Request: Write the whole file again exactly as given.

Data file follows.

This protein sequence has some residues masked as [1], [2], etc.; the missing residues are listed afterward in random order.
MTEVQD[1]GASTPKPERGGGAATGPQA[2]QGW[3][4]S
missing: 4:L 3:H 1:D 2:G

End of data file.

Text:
This protein sequence has some residues masked as [1], [2], etc.; the missing residues are listed afterward in random order.
MTEVQD[1]GASTPKPERGGGAATGPQA[2]QGW[3][4]S
missing: 4:L 3:H 1:D 2:G